top of page

Hydrogen liquefaction


Technology Description

Hydrogen liquefaction involves a multi-stage process of compression and cooling to -253 °C, so that it is liquefied and stored in cryogenic tanks, increasing its volumetric density. The process starts with hydrogen compression and an optional (liquid nitrogen) pre-cooling to -193 °C, followed by cryogenic cooling to -243 °C (including heat exchangers and ortho- to para- catalytic conversion) and a final isenthalpic expansion to bring hydrogen to liquid phase at -253 °C and 1 bar. Hydrogen liquefaction is an energy-intensive process, especially for compression. The most recent hydrogen liquefaction plants have an electricity consumption of approximately 10 kWh/kg, equivalent to around 30% of the energy content (LHV) of hydrogen, and while hydrogen liquefaction is considered an established technology, efficiency improvements to values around 6 kWh/kg are expected in larger plants. Electricity costs are only a fraction of the hydrogen liquefaction costs and the capital cost for liquefaction is also expected to decrease with further innovations.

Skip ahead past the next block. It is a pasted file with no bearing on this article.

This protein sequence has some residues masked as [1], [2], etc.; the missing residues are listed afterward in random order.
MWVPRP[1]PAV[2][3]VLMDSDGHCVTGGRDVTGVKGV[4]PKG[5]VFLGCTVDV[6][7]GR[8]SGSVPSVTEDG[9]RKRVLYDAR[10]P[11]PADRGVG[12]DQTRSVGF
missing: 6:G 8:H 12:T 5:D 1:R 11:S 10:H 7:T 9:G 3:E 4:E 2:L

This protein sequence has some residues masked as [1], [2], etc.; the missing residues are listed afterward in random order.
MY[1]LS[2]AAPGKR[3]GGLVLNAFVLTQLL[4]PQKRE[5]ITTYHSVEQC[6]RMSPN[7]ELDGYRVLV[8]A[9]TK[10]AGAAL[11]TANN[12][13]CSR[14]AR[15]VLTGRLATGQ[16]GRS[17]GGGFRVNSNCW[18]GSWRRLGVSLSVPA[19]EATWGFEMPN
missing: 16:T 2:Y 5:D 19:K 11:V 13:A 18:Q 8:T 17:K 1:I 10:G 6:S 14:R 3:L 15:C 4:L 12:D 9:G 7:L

Relevance for Net Zero

Hydrogen liquefaction makes it possible to transport and store hydrogen at higher densities than compressed hydrogen, and although the technology has been available for decades, it still needs to be scaled up to reduce costs and improve efficiency.

Key Countries

United States, Japan, Korea, Germany, France

WhatsApp Image 2024-02-06 at 3.17.05 PM.jpeg
Share your challenge to quickly find solutions
Have a solution for
this technology?

List your innovation on the InCarbZero platform and increase your visibility to industry partners.

bottom of page